Namibians do not need to look far to see what state security abuse of a SIM card registration regime looks like.

In April 2017 arguably Africa’s pre-eminent investigative journalism initiative, the amaBhungane Centre for Investigative Journalism, lodged a landmark constitutional challenge against the South African law which authorises SIM card registrations and communications interception and surveillance, the Regulation of Interception of Communications and Provision of Communication-Related Information Act (Rica), which was passed in 2002.

The amaBhungane case is based on a decade of evidence – including cellphone surveillance records – indicating pervasive and extensive abuse of Rica to spy on journalists, civil society organisations and opposition politicians by South Africa’s state security agency, under the Jacob Zuma-led ANC government.

The objective of the amaBhungane constitutional challenge is to ensure the overhaul of the Rica regime and the installation of more democratic, transparent and accountable oversight mechanisms. Last year, in an explanation of the case, Sam Sole of amaBhungane stated that “we say that because interception and surveillance inevitably limit fundamental rights, such as privacy, so it is essential that these procedures be subject to a series of stringent checks and balances”.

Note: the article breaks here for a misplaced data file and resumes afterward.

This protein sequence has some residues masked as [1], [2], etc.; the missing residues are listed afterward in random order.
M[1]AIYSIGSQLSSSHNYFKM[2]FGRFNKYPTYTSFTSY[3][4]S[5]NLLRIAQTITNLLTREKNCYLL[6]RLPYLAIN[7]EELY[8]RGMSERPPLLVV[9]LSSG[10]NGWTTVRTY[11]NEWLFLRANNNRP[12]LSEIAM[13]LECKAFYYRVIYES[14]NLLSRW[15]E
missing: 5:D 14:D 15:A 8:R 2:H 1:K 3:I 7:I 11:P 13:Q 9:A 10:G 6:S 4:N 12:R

Namibians should also take note of the growing involvement of Chinese firms Huawei and ZTE in the Namibian telecommunications sector. Both of these firms have over the years been internationally accused of enabling spying by the Chinese state.

Huawei, which just happens to be one of the world’s leading purveyors of surveillance technology, and is especially beloved by African state-owned telecoms operators, has a big footprint in Namibia and was responsible for overhauling Telecom Namibia’s operating system over recent years, while its cellphones are basically found everywhere these days. ZTE products, such as phones and internet routers, are also easily purchasable in Namibia.

Given this, it would thus be reasonable to suppose that these firms, given their associations with Namibian state-owned telecoms companies, would also be drawn, upon request, into helping make the mobile service environment interception and surveillance-friendly for state security agencies.

What is especially disturbing are the public voices in support of a SIM card registration regime. These voices appear to be wholly uncritical and uninformed of all the implications, and are narrowly focused on combatting cellphone-enabled harassment and scamming.

They are already being co-opted to push for such a regime, even as evidence is mounting that SIM card registration dispensations have become problematic to justify and proven prone to enabling surveillance abuse, amounting to gross human rights violations in many instances.

Against this backdrop, it has probably become time for Namibians to ask President Geingob exactly what he meant when he said in 2015 that he would “not allow anyone to spy on Namibians but they (intelligence agency) are just doing their job”.